It's tomato time again! This re-post from last summer will help you utilize all the gorgeous largesse. If you haven't yet tried slow-roasting tomatoes, you MUST! This caramelizes and intensifies the flavor, creating an unparalleled summer treat!
On my countertop right now I have a collection of tomatoes. It looks like they’re having babies! We’re at the pinnacle of tomato season, when they’re the juiciest, the most flavorful, the most irresistible. I can’t THINK of anything I don’t want to incorporate them into!
Dating back to 130 A.D, The Anasazi Indians lived in the four corners area ( now Colorado, Utah, Arizona and New Mexico) and are recognized for their architectural achievements known today as "cliff dwellings"."Anasazi" is a Navajo word perhaps best translated as "the ancient ones".
Anasazi Beans were one of the few crops cultivated by the Anasazi. These heirloom beans are most commonly used in Latin, Mexican and Southwestern cuisine; they turn pink when cooked and are used in refried beans, chilis and hearty stews. Packed with protein, fiber and healthy starch like all beans, Anasazis are also rich in potassium, iron and folate.
Soup is not just for winter!
The last thing people think of when it’s boiling hot outside is soup! We have this notion that soup is a warm, nourishing hug. So true! But it’s even more. Soup can also be that deliciously chilled, tastebud-thrilling tonic we need in midsummer. It’s like that quick dive into the swimming pool — bracing, flavor-packed, nutrition-full.
What, I ask you, could be more sublime for summer than salads?
I have a history with salads. When I was growing up, my father was called the Condiment King, because he manufactured salad dressings and mayonnaise. Our fridge was always filled with sample jars of the latest dressings, so we were very on trend salad-wise. My father truly loved salads. He had his Sunday salad, his Thursday salad, his Saturday salad, and they were all different. In other words, salad was a BIG thing in our house!
Variety isn’t just the spice of life; it will also keep you from falling into a food rut. People often tell me that they love salad but get bored with the same old version they always make. This disenchantment can lead folks away from the greens their bodies really need. If that sounds like you, let this salad serve as a springboard for endless seasonal variations. Eating with the seasons isn’t just a catch phrase. Each season brings new foods just hitting their peak; in this case, strawberries and arugula, some of the welcome early harbingers of the spring. In addition to having an incredibly sweet taste, strawberries have anticancer and anti-inflammatory properties. Plus, when combined with mint and a lemony balsamic vinaigrette, they make for a salad that feels like Pop Rocks going off in your mouth.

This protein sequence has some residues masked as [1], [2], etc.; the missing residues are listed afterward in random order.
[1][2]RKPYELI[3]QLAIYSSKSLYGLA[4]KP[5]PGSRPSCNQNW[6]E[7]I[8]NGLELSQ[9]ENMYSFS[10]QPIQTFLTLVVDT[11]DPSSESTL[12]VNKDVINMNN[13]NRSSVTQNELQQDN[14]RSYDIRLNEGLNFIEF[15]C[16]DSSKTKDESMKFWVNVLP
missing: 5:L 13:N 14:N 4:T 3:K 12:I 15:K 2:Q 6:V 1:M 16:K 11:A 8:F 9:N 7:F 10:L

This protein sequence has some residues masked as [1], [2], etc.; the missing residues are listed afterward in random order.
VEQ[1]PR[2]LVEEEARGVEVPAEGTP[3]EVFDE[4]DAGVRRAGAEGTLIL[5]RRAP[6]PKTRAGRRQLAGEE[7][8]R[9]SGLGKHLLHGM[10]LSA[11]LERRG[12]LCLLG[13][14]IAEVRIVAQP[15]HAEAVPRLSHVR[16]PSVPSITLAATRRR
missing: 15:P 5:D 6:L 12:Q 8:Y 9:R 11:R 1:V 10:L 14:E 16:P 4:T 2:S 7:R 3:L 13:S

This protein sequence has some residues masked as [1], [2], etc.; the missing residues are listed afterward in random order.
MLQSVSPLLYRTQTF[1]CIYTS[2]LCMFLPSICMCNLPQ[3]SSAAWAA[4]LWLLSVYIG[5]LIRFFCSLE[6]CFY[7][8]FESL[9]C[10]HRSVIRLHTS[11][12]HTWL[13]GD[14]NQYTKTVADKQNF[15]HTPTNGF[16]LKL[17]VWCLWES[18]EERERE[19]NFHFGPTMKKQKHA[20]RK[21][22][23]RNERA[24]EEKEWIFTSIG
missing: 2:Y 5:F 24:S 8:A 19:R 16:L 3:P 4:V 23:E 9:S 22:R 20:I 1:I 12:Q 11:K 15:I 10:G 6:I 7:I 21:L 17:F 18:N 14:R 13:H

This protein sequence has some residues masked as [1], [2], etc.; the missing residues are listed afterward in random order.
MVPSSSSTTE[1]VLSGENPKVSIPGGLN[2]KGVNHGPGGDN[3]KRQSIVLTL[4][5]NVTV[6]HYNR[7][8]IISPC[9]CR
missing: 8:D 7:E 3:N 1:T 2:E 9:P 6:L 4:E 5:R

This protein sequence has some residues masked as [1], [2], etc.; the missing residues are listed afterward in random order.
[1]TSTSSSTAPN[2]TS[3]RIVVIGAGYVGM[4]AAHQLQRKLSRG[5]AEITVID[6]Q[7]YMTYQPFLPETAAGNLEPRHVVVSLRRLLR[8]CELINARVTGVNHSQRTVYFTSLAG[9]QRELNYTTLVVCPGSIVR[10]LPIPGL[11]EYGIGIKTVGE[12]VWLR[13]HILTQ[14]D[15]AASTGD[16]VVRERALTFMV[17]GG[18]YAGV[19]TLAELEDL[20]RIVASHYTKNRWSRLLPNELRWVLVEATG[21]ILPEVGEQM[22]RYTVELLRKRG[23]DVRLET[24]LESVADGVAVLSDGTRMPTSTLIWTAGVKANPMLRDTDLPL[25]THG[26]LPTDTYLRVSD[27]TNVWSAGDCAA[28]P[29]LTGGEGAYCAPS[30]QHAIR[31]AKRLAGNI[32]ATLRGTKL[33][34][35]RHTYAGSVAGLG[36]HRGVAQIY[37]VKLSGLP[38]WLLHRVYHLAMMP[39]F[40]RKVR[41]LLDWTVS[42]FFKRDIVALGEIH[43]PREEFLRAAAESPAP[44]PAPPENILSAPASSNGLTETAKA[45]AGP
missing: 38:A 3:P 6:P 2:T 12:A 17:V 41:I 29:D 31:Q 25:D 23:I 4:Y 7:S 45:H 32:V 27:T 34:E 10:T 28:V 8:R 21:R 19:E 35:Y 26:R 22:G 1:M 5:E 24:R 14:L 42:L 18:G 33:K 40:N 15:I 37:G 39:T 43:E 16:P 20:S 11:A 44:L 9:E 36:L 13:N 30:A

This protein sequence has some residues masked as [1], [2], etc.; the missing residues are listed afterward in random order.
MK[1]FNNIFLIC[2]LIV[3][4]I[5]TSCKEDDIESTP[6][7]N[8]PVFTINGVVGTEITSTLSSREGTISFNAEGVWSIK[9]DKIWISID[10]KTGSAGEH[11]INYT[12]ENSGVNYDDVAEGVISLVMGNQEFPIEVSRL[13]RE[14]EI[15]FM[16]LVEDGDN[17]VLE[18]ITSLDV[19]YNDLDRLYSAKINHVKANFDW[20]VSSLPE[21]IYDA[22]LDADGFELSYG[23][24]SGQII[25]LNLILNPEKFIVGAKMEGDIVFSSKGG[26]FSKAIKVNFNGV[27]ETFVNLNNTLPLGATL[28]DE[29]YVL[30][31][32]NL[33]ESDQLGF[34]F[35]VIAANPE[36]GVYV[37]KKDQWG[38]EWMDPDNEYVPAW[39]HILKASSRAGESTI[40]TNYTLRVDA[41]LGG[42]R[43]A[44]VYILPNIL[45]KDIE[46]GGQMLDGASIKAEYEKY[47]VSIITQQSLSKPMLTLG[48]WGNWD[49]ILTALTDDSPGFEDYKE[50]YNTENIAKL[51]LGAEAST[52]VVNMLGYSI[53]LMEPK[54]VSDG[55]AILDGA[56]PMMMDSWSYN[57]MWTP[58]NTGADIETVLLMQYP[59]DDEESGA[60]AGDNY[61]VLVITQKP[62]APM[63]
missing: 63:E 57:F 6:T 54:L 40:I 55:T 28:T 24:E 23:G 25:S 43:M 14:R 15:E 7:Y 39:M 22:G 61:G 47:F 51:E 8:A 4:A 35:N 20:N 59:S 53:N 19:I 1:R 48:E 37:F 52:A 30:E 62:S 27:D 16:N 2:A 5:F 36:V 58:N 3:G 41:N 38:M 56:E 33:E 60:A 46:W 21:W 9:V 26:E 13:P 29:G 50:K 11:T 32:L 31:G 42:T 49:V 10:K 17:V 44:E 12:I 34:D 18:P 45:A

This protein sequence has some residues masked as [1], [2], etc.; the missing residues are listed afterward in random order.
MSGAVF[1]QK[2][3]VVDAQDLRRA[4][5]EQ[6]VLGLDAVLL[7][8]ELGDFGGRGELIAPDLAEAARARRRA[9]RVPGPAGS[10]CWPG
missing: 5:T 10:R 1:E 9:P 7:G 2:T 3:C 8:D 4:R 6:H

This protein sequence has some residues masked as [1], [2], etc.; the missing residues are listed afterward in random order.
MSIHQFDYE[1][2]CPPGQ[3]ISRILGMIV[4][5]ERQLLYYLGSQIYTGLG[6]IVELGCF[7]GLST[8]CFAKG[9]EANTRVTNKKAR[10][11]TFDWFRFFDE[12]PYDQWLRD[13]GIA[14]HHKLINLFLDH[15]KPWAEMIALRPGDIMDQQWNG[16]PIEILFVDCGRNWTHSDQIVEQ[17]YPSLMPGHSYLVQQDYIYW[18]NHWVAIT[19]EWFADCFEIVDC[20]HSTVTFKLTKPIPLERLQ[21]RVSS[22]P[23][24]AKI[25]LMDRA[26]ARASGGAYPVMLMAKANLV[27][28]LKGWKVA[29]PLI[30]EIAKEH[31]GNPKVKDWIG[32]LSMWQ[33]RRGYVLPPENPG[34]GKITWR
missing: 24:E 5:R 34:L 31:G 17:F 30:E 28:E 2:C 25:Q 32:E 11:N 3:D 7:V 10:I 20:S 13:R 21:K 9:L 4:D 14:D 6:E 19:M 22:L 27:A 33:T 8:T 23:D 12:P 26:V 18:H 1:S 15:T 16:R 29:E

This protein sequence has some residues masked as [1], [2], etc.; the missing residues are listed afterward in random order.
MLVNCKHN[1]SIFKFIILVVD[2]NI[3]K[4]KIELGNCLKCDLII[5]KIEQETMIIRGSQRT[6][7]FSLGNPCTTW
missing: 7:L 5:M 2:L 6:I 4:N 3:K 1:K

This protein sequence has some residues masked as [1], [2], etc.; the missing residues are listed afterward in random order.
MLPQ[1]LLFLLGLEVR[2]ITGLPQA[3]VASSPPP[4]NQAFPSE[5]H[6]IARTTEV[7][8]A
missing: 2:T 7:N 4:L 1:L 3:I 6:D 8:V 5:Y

What you can drink during the summer months that’s refreshing and different? And not soda!
The reality is, sodas are bad for your health. Want details?
Harvard School of Public Health: Soft Drinks and Disease
13 Ways That Sugary Soda is Bad For Your Health
Diet Sodas Tied to Dementia and Stroke
Ok, but it’s summer! Summer means that we tend to get a little more dehydrated because of the heat, and we’re THIRSTY for something really refreshing. Soda isn’t the right solution, and water just won’t do. Something with a little fizz, a little delight, right?
You KNOW I’m not going to leave you in the lurch :)
Kale is quirky; with the right touch it shines like an emerald and tastes delish, but if you ignore a few key steps it can resemble Astroturf. Fortunately, it doesn’t take much to get on kale’s good side. Once it’s ripped and stripped it loves a bath in olive oil, lemon juice, and salt. This spa treatment break down the kale’s fibers, making it easier to digest (the olive oil’s fat also increases the bioavailability of kale’s fat-soluble nutrients). I’ve included mint, parsley, quinoa, cumin, and coriander in the dish and added one additional surprise: red grapes. There’s something about chomping on a sweet grape that’s just joyous, and the anthocyanins that give the grape its deep color are also phenomenal antioxidants, with other studies showing they may also enhance memory.